LaHood Calls for Federal Ban on Cell Phone Use While Driving
April 28, 2012

LaHood Calls for Federal Ban on Cell Phone Use While Driving

Speaking at a distracted-driving conference in San Antonio, Texas on Thursday, the US Transportation Secretary called for a federal law that would prohibit talking or texting on a cell phone while behind the wheel of any vehicle, anywhere in the country.

According to Reuters reporter Jim Forsyth, while speaking at the event which was sponsored by insurance company USAA, the Texas Department of Transportation and Shriners Hospitals for Children, Ray LaHood said that a nation-wide ban on cell phone use amongst drivers is the only way to effectively deal with what he dubbed a "national epidemic."

He added that it was vital that law enforcement personnel be given the power "the opportunity to write tickets when people are foolishly thinking they can drive safely or use a cell phone and text and drive."

While LaHood has offered his support to the 38 states that have restricted or prohibited calling or texting while driving, CNET's Marguerite Reardon reported Friday that this marks the first time that the Transportation Secretary has publicly called for a federal law prohibiting the practice.

Forsyth said that the National Highway Traffic Safety Administration (NHTSA)  reports that an estimated 3,000 fatal traffic accidents occurred last year across the US because of distracted driving, and that using a cell phone while operating a motor vehicle causes the same kind of delays in reaction time as having blood alcohol concentration levels of .08.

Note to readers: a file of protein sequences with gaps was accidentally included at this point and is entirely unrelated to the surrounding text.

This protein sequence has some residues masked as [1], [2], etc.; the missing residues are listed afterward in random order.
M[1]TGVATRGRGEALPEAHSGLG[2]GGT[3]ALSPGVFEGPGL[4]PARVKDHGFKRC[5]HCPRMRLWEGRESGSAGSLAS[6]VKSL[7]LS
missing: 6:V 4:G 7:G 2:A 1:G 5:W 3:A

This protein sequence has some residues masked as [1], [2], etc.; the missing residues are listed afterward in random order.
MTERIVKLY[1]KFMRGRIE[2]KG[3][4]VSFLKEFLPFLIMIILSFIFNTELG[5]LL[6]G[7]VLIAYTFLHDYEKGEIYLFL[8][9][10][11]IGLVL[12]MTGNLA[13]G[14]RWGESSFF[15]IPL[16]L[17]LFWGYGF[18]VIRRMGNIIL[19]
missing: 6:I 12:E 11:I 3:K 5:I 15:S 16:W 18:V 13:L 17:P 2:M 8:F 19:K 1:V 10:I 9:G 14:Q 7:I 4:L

However, Reardon cites Department of Transportation statistics which said that just 9% of all highway fatalities in 2010 were caused by distracted driving. In comparison, 31% of those deaths had been liked to alcohol.

National Motorists Association President Gary Biller downplayed the need for special rules governing cell phone use by drivers, telling Reuters, "It shouldn't matter if the driver is distracted by a conversation with another vehicle passenger, tuning the radio, eating a snack, or talking on a cell phone. Existing laws cover all those distractions and more."

"LaHood said more needs to be done," said Reardon. "He compared the issue to how drunk driving was treated 20 or 30 years ago. He said more awareness and stronger laws are needed to criminalize the activity so that people will stop doing it."